Fleas are an annoying and dangerous pest that can make life miserable. Not only can they be difficult to get rid of, but in some cases the cures can seem almost as bad as the problem. Of course, since fleas carry a number of diseases such as typhus; pneumonic, septicemic, and bubonic plagues; spotted fever; bacteremia; endocarditis; bacillary angiomatosis; and peliosis hepatis, as well as being a carrier for the Hymenolepiasis tapeworm, getting rid of them is a priority.
Fleas are often brought into the home on a pet and they rapidly set up housekeeping. Within 10 minutes they can decide to infest other animals and people, and then it can be no time until a full epidemic is underway.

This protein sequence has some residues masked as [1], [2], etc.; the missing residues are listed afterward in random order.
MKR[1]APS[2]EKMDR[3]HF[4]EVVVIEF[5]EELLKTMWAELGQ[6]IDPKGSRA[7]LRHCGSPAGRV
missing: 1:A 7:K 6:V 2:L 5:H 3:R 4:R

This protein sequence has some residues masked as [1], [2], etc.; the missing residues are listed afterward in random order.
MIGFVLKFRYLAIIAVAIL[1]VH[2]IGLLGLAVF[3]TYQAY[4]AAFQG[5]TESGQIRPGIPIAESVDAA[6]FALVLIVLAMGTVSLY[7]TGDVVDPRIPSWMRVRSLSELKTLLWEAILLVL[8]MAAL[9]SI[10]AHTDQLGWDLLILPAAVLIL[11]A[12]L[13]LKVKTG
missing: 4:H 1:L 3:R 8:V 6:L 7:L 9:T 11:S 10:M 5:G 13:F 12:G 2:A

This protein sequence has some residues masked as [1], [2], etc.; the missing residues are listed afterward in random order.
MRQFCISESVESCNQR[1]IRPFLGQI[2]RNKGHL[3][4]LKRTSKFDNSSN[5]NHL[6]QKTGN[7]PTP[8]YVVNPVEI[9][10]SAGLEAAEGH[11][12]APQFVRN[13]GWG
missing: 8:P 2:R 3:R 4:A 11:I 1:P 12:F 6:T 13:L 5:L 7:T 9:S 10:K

Most treatment strategies involve insecticides, which should immediately inspire you to caution, since insecticides are generally neurotoxins, which means they attack the brain and central nervous system. This can be especially problematic in households with pregnant mothers and children.
For other treatments, including some that are non-toxic, read our article on What’s Living In Your Carpet?